Friday, February 29, 2008

std::min and std::max

Today I typed the following:
int t = (std::max)(timeout, lagtime);

Why did I put parentheses around std::max? Because windows.h defines (among other things) a max and a min macro. If you include windows.h the above code will not compile. For example the following:
#include "windows.h"
#include <algorithm>

void foo() {
int i = 5;
int j = 7;
int x = std::max(i,j);
}

Will produce the following error with Visual Studio C++ 2005:
1>test.cpp(7) : error C2589: '(' : illegal token on right side of '::'
1>test.cpp(7) : error C2143: syntax error : missing ';' before '::'

There are a number of ways to work around windows.h defining these two macros.

  • Use alternative names defined in windows.h.
    int x = _cpp_max(i,j);
    int y = _cpp_min(i,j);
    This is not portable; only works on Windows.

  • Define NOMINMAX before including windows.h. This might break existing code that assumes NOMINMAX is not defined.

  • Don't use std::min and std::max. Instead use the tertiary operator like so:
    int x = i > j ? i : j; // max(i,j)
    int y = i < j ? i : j; // min(i,j)
    This is portable but not as readable and more error prone.

  • Use using statements to make the code portable:
    using std::min;
    using std::max;
    int x = max(i,j);
    int y = min(i,j);
    This works but requires two more lines of code. You could also just use 'using namespace std;' but that might pull in more than you want.

  • Use std::min<int> and std::max<int>
    int x = std::max<int>(i,j);
    int y = std::min<int>(i,j);
    This requires you to specify the type. However in some cases this actually helps. For example:
    int i = 5;
    unsigned int j = 7;
    int x = (std::max)(i,j);
    int y = (std::min)(i,j);
    Note the 'unsigned'. Generates the following errors:
    1>test.cpp(7) : error C2780: 'const _Ty &std::max(const _Ty &,const _Ty &,_Pr)' : 
    expects 3 arguments - 2 provided
    1> c:\program files\microsoft visual studio 8\vc\include\xutility(3190) :
    see declaration of 'std::max'
    1>test.cpp(7) : error C2782: 'const _Ty &std::max(const _Ty &,const _Ty &)' :
    template parameter '_Ty' is ambiguous
    1> c:\program files\microsoft visual studio 8\vc\include\xutility(3182) :
    see declaration of 'std::max'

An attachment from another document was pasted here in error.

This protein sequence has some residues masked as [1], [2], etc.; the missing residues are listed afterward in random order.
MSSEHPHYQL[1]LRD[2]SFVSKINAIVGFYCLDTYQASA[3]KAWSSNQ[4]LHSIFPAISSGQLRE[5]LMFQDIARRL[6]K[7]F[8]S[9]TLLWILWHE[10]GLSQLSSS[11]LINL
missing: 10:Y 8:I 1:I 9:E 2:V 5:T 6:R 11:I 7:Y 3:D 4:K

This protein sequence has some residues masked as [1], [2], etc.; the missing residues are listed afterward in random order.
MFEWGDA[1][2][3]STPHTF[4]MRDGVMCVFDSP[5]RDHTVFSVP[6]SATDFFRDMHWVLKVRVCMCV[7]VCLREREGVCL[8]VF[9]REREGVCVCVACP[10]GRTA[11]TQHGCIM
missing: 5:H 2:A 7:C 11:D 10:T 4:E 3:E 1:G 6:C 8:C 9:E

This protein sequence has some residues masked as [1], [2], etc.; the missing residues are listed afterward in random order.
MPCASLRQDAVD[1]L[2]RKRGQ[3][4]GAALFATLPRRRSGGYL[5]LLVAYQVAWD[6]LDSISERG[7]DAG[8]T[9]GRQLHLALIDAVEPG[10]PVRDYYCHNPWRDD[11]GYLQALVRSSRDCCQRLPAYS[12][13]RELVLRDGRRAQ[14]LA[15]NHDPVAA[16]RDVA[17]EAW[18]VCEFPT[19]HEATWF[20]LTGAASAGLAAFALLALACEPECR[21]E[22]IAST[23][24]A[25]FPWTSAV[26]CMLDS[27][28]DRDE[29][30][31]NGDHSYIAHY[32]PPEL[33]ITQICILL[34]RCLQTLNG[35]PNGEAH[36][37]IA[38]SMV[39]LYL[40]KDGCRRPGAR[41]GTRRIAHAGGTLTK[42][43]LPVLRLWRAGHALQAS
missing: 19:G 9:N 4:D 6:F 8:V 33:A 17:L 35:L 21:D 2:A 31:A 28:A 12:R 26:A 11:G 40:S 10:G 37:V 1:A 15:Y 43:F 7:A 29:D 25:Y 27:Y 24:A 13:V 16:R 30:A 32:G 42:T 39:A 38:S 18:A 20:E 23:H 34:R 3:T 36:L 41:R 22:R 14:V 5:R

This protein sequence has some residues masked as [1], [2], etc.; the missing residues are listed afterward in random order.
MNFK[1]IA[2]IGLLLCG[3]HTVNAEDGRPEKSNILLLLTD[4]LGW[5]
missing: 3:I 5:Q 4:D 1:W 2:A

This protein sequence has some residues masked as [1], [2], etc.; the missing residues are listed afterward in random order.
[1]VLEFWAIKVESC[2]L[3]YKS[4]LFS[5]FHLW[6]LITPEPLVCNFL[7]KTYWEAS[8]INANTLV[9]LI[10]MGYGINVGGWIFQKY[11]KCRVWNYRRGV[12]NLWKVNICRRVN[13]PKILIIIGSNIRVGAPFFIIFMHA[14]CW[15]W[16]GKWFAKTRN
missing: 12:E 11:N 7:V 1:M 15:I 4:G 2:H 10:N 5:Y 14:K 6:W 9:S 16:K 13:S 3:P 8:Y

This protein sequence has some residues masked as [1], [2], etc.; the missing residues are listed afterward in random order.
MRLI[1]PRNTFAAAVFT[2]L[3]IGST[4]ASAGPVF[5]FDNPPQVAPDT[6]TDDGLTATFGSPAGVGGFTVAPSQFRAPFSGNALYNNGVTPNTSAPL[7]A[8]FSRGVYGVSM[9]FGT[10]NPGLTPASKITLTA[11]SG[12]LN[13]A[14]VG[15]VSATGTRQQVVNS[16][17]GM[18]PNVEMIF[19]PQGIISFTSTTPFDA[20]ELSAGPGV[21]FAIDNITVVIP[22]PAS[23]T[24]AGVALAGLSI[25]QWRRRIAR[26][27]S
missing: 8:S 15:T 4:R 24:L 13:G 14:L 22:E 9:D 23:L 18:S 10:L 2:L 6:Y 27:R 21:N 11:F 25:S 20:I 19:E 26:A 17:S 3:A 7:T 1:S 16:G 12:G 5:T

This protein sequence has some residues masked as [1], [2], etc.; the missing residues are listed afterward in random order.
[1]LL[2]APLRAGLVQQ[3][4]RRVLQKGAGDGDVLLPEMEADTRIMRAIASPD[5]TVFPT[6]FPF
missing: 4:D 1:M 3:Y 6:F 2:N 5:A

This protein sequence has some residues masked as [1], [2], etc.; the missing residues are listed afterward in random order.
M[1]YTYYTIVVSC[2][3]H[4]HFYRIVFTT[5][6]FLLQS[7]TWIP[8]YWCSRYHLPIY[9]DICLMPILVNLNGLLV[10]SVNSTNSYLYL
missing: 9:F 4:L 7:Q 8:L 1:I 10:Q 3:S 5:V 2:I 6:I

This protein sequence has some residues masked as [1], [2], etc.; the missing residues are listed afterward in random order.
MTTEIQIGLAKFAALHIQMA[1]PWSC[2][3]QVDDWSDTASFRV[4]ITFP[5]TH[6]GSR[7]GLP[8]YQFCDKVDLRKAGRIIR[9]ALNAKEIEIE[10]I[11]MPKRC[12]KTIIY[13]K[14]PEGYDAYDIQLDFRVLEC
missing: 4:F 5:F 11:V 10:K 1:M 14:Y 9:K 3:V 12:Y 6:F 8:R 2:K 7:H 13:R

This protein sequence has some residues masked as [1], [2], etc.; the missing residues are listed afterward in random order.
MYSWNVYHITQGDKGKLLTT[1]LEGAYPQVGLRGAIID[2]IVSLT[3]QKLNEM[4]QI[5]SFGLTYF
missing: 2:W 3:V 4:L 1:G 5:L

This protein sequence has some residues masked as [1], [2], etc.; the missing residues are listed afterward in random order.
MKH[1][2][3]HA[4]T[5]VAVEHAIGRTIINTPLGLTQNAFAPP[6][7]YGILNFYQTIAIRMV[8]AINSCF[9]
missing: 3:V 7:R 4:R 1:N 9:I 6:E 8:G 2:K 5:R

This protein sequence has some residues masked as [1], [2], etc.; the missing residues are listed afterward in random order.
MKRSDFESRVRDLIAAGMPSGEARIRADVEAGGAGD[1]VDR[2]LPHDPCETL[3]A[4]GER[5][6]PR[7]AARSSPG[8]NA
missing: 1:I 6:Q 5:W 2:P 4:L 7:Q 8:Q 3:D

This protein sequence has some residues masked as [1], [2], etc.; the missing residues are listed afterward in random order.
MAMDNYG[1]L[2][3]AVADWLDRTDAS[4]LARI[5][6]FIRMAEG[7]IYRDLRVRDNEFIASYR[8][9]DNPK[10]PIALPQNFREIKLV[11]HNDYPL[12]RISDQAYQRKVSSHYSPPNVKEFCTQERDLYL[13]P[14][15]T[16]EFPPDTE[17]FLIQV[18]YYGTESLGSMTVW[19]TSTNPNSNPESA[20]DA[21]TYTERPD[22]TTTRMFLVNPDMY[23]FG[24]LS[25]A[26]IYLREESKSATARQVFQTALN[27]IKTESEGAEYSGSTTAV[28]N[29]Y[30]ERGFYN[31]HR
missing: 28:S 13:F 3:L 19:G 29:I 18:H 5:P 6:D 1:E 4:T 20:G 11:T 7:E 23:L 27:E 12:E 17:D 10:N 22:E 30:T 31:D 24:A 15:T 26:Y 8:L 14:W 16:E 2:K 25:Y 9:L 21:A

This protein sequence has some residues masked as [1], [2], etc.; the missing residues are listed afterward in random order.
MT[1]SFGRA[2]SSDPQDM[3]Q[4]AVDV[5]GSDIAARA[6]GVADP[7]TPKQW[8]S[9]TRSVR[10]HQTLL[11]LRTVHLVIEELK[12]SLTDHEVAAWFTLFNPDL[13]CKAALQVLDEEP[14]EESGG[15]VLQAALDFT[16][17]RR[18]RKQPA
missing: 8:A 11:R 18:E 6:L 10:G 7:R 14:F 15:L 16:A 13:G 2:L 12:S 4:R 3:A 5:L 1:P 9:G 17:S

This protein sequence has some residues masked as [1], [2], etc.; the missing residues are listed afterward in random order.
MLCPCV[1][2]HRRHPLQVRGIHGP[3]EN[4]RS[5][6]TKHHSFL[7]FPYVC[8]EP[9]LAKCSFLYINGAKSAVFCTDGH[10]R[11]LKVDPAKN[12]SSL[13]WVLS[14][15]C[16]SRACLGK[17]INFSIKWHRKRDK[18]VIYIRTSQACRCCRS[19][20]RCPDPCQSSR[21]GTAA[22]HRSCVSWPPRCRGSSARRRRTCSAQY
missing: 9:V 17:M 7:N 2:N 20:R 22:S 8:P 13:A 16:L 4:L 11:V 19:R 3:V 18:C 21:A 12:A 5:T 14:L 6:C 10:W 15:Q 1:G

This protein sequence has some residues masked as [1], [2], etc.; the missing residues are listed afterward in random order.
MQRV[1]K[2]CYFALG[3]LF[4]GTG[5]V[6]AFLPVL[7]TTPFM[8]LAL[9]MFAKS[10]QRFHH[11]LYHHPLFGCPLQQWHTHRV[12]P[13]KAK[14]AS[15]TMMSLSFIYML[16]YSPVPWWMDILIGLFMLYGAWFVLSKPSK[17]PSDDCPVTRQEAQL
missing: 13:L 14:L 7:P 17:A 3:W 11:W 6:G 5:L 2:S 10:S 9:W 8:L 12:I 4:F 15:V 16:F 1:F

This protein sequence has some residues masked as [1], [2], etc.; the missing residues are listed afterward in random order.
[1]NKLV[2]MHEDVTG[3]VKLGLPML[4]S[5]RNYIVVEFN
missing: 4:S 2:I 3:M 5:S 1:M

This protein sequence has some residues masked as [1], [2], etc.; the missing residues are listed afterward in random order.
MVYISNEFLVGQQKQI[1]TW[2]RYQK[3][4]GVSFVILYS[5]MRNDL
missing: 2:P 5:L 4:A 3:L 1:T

1> could be 'unsigned int'
    1> or 'int'
    By explicitly specifying type via <int> you remove the ambiguity.

  • Use (std::min) and (std::max)
    int i = 5;
    int j = 7;
    int x = (std::max)(i,j);
    int y = (std::min)(i,j);
    This works (as does the std::max<int>) because the C++ preprocessor requires '(' as the next preprocessing token following the macro name to preform the macro expansion.

13 comments:

Justin said...

I usually just #undef min/max after including windows.h. At least that's how I remember it, although it's been several years since I was a c++ programmer. :(

Eden Crane said...

Thank you for reporting this. I am new to Windows programming. I had this error and I was very confused. I want to write portable code, and this article describes many options available.

Anonymous said...

Great article.

Quicke said...

Thanks for these solutions. Without this article I probably wouldn't have found the origin of this compile error.

Linda said...

Thank you. This was really helpful!

Anonymous said...

another possibility to trick the preprocessor ist the insertion of an empty macro.
But this also reads not very nice.

#define ____
std::max ____ (a,b)

Volkan OZYILMAZ said...

Thank you. It is very useful. :)

Chad Webb said...

Thanks! I too try to write portable code. I added windows.h at a later time in my program for one test platform which caused the errors that never showed up previously. Thanks to your article, I was able to quickly resolve the issue.

cbamber85 said...

I'm normally a Linux programmer and this compiler error had me going for a full day - damn MS!

Thanks for the solution!

Anonymous said...

Very helpful, thanks!

Anonymous said...

#undef works fine.Thanks

Anonymous said...

As solution, I would suggest switching to a standard compliant compiler.

Anonymous said...

Oh God... This 2008 article helps a Chinese programmer today. Thanks man!